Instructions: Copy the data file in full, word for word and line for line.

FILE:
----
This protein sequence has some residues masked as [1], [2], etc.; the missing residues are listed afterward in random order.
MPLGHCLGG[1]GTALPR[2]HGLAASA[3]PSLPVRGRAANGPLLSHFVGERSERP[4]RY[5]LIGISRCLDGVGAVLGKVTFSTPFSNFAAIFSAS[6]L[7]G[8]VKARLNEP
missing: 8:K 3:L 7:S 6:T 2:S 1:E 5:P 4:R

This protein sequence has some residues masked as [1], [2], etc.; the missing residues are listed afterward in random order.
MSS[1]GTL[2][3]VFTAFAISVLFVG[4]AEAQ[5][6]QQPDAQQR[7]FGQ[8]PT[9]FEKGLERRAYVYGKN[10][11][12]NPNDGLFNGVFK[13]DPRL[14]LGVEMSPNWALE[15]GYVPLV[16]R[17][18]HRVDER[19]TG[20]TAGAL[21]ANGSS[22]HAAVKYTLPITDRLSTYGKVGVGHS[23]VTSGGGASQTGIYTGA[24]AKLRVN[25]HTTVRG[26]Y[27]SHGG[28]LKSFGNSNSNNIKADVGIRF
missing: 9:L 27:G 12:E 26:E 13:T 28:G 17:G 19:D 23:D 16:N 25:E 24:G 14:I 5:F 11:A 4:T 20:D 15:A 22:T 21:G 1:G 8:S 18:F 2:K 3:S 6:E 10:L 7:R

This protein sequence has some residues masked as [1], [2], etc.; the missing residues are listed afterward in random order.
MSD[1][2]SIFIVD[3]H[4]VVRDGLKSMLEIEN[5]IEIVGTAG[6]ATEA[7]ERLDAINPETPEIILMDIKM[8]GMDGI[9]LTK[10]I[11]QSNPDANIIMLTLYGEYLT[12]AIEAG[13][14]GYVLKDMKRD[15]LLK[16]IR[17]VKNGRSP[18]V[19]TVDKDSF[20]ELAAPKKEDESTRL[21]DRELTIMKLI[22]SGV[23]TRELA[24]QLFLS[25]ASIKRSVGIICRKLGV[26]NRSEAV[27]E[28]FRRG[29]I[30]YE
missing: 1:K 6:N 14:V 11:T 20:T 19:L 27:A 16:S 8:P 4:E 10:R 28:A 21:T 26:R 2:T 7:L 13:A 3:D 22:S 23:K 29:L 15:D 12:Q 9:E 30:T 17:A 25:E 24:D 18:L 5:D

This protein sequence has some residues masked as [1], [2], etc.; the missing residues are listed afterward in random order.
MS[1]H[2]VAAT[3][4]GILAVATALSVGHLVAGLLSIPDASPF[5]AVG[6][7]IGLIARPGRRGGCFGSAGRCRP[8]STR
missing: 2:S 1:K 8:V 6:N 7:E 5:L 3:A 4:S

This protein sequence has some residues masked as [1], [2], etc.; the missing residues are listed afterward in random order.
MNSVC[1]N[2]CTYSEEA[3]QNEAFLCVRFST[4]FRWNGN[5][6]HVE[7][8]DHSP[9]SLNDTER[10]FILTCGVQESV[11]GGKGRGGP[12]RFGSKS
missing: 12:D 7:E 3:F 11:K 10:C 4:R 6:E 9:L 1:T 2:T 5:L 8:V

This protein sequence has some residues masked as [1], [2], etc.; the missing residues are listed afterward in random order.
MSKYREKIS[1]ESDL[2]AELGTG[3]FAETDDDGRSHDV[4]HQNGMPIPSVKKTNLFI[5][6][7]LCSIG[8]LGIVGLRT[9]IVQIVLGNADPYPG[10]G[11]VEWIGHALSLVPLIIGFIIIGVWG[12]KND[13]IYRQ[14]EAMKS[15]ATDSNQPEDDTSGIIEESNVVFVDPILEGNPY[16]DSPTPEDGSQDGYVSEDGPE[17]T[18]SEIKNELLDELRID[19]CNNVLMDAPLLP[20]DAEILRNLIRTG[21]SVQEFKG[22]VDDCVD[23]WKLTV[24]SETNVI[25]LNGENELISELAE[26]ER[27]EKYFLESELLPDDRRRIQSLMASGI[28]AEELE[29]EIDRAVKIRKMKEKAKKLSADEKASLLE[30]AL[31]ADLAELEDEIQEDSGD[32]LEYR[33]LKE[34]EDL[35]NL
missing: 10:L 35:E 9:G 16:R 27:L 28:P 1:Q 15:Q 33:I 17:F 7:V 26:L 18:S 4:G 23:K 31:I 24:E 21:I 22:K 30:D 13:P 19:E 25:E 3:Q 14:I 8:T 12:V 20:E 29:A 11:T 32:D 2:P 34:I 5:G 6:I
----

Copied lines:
This protein sequence has some residues masked as [1], [2], etc.; the missing residues are listed afterward in random order.
MPLGHCLGG[1]GTALPR[2]HGLAASA[3]PSLPVRGRAANGPLLSHFVGERSERP[4]RY[5]LIGISRCLDGVGAVLGKVTFSTPFSNFAAIFSAS[6]L[7]G[8]VKARLNEP
missing: 8:K 3:L 7:S 6:T 2:S 1:E 5:P 4:R

This protein sequence has some residues masked as [1], [2], etc.; the missing residues are listed afterward in random order.
MSS[1]GTL[2][3]VFTAFAISVLFVG[4]AEAQ[5][6]QQPDAQQR[7]FGQ[8]PT[9]FEKGLERRAYVYGKN[10][11][12]NPNDGLFNGVFK[13]DPRL[14]LGVEMSPNWALE[15]GYVPLV[16]R[17][18]HRVDER[19]TG[20]TAGAL[21]ANGSS[22]HAAVKYTLPITDRLSTYGKVGVGHS[23]VTSGGGASQTGIYTGA[24]AKLRVN[25]HTTVRG[26]Y[27]SHGG[28]LKSFGNSNSNNIKADVGIRF
missing: 9:L 27:G 12:E 26:E 13:T 28:G 17:G 19:D 23:D 16:N 25:E 24:G 14:I 5:F 11:A 4:T 20:D 15:A 22:T 21:G 1:G 8:S 18:F 2:K 3:S 6:E 10:L 7:R

This protein sequence has some residues masked as [1], [2], etc.; the missing residues are listed afterward in random order.
MSD[1][2]SIFIVD[3]H[4]VVRDGLKSMLEIEN[5]IEIVGTAG[6]ATEA[7]ERLDAINPETPEIILMDIKM[8]GMDGI[9]LTK[10]I[11]QSNPDANIIMLTLYGEYLT[12]AIEAG[13][14]GYVLKDMKRD[15]LLK[16]IR[17]VKNGRSP[18]V[19]TVDKDSF[20]ELAAPKKEDESTRL[21]DRELTIMKLI[22]SGV[23]TRELA[24]QLFLS[25]ASIKRSVGIICRKLGV[26]NRSEAV[27]E[28]FRRG[29]I[30]YE
missing: 1:K 6:N 14:V 11:T 20:T 19:L 27:A 16:S 8:P 4:E 10:R 28:A 21:T 26:R 2:T 7:L 13:A 3:D 22:S 23:K 29:L 15:D 12:Q 9:E 30:T 17:A 25:E 24:D 18:L 5:D

This protein sequence has some residues masked as [1], [2], etc.; the missing residues are listed afterward in random order.
MS[1]H[2]VAAT[3][4]GILAVATALSVGHLVAGLLSIPDASPF[5]AVG[6][7]IGLIARPGRRGGCFGSAGRCRP[8]STR
missing: 2:S 1:K 8:V 6:N 7:E 5:L 3:A 4:S

This protein sequence has some residues masked as [1], [2], etc.; the missing residues are listed afterward in random order.
MNSVC[1]N[2]CTYSEEA[3]QNEAFLCVRFST[4]FRWNGN[5][6]HVE[7][8]DHSP[9]SLNDTER[10]FILTCGVQESV[11]GGKGRGGP[12]RFGSKS
missing: 12:D 7:E 3:F 11:K 10:C 4:R 6:E 9:L 1:T 2:T 5:L 8:V

This protein sequence has some residues masked as [1], [2], etc.; the missing residues are listed afterward in random order.
MSKYREKIS[1]ESDL[2]AELGTG[3]FAETDDDGRSHDV[4]HQNGMPIPSVKKTNLFI[5][6][7]LCSIG[8]LGIVGLRT[9]IVQIVLGNADPYPG[10]G[11]VEWIGHALSLVPLIIGFIIIGVWG[12]KND[13]IYRQ[14]EAMKS[15]ATDSNQPEDDTSGIIEESNVVFVDPILEGNPY[16]DSPTPEDGSQDGYVSEDGPE[17]T[18]SEIKNELLDELRID[19]CNNVLMDAPLLP[20]DAEILRNLIRTG[21]SVQEFKG[22]VDDCVD[23]WKLTV[24]SETNVI[25]LNGENELISELAE[26]ER[27]EKYFLESELLPDDRRRIQSLMASGI[28]AEELE[29]EIDRAVKIRKMKEKAKKLSADEKASLLE[30]AL[31]ADLAELEDEIQEDSGD[32]LEYR[33]LKE[34]EDL[35]NL
missing: 10:L 35:E 9:G 16:R 27:L 28:P 1:Q 15:Q 33:I 17:F 7:V 26:L 18:S 4:G 23:K 31:I 24:E 21:I 22:K 30:D 13:P 19:E 25:E 3:Q 14:I 8:T 12:V 20:E 29:A 11:T 32:D 2:P 34:I 5:G 6:I